The Alibaba IPO story has been running for months now, but it seems we are close to the finish line, and the NYSE or Nasdaq is about to open its arms to the US$150 billion to US$200 billion behemoth. With such a large valuation, based (so far as we can tell from indirect reports relating to values through Yahoo, as Alibaba has not published its financials to date) on revenue in excess of Amazon and eBay combined, and with healthy accompanying profits (unlike many recent tech IPOs in the US), it is hard to believe the company looked elsewhere than the US to IPO.
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But it did – with the US exchange’s liberal attitude to retain control for the founders (a la Zuckerberg for Facebook) finally swinging the location in its favour. Does that reticence to embrace the US indicate a wider dilemma and challenge for the business: to grow, it will need to mine the US retail market, but can it do so in the face of eBay and Amazon? Will it be able to replicate the success it has built in China internationally?
Alibaba is currently fighting a war in its backyard – the large Chinese internet businesses are diversifying at an astonishing rate (think Tencent, Weibo, Youku, etc.) – and Alibaba is no slouch in reacting to opportunities to maintain and increase its influence within China. One such effort is the recent UCWeb deal – speculated to be the largest Chinese internet deal to date (recent announcements also concern mobile telecoms and a football club).
Presumably, with an eye on the future and life post-IPO, Alibaba is also having to navigate waters it does not know so well. Last week, it announced that it would be launching its first online marketplace in the United States – 11Main.com. Earlier this month, Alibaba also signed separate deals with SingPost and Australia Post to form a strategic collaboration and attract more retailers to its online marketplace, Tmall.com. Pursuing the biggest IPO in history, fighting to control the China marketplace, implementing a wide-ranging diversification strategy and trying to gain a foothold in the international arena is a lot to be contending with at any one time.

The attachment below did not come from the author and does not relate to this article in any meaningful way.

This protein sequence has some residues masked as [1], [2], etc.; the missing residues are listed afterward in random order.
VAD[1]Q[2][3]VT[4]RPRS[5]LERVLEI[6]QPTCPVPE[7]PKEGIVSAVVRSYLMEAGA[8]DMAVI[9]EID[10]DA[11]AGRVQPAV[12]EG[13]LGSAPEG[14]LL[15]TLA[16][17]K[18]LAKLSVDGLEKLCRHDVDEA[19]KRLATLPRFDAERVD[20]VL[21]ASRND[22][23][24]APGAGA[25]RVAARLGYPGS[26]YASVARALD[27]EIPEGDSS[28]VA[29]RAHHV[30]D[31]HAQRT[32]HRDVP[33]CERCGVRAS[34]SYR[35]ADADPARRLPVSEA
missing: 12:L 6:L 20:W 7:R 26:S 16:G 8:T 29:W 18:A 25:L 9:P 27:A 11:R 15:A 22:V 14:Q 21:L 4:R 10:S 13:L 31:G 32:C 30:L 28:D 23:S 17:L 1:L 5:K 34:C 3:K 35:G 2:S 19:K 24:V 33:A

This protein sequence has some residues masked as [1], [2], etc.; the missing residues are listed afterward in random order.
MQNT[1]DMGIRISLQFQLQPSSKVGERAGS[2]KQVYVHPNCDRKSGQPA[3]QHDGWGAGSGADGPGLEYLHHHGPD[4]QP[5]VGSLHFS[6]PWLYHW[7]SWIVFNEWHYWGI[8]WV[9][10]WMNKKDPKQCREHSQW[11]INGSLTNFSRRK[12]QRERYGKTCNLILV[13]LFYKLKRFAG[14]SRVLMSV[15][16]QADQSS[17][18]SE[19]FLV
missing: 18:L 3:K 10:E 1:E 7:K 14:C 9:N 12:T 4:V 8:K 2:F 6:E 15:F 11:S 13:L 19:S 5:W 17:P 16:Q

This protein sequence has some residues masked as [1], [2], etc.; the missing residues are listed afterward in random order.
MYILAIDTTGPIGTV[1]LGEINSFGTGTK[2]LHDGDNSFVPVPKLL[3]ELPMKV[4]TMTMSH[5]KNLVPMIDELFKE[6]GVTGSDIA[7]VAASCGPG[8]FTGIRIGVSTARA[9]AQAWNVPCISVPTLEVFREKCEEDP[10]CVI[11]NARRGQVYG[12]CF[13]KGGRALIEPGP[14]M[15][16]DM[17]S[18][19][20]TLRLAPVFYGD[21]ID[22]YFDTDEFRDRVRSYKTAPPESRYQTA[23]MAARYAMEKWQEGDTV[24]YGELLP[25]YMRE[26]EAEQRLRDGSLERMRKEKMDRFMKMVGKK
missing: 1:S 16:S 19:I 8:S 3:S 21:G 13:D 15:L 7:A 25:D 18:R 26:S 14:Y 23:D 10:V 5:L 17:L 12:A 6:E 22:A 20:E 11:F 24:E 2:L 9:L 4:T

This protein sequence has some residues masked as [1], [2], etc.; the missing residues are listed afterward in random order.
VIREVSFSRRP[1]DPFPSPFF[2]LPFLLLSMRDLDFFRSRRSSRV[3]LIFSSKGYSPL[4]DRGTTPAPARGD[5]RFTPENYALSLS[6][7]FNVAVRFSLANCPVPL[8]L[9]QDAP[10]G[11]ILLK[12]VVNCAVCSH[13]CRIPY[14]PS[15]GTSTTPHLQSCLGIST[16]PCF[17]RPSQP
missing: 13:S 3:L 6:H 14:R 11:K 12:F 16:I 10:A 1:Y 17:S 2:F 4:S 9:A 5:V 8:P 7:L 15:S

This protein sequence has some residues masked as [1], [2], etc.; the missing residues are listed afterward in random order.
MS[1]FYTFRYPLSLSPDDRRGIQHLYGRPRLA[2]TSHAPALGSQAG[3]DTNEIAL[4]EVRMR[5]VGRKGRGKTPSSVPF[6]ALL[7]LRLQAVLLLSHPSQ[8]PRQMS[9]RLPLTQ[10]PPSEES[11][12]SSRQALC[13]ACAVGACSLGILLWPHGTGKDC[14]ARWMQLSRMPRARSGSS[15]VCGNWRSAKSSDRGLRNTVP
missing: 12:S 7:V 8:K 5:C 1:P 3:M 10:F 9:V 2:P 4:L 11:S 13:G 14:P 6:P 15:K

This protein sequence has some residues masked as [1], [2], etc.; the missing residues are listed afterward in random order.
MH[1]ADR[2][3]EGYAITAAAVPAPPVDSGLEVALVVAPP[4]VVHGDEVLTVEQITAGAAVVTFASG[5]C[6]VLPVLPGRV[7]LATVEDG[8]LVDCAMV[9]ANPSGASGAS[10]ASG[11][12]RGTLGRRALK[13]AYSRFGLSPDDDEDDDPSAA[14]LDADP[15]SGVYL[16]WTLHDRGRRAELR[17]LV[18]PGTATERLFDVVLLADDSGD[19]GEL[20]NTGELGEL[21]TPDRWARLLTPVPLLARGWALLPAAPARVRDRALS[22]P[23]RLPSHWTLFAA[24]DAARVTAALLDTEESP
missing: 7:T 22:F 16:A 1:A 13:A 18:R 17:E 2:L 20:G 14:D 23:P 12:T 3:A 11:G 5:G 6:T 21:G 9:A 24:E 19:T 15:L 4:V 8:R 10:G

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The irony in all of this is that Alibaba’s value is solely predicated at this stage on its ability to dominate the China market and monetise the estimated 618 million internet users (vs 267 million in the US by way of comparison) and that in fact substantial value for a China internet business can be achieved without any internationalisation at all! However, given public market reliance on forward earnings regarding technology companies, internationalisation / predicted revenue growth from the US will be key to sustaining and growing that valuation in a post-IPO world.
Jack Ma, Alibaba’s Founder and Executive Chairman, is famous for stating, “eBay is a shark in the ocean, we are a crocodile in the Yangtze River. If we fight in the ocean we will lose, but if we fight in the river, we will win.” And by and large, Alibaba’s share of the Chinese market has not been affected by eBay’s EachNet offering (or that of any homegrown competitor). The problem is Alibaba is about to start swimming in the biggest ocean of them all, and will need to transform itself into a salt water crocodile if it is going to fight off competition at home and abroad.
Andrew Stott is a law adviser and partner with Olswang in Singapore.
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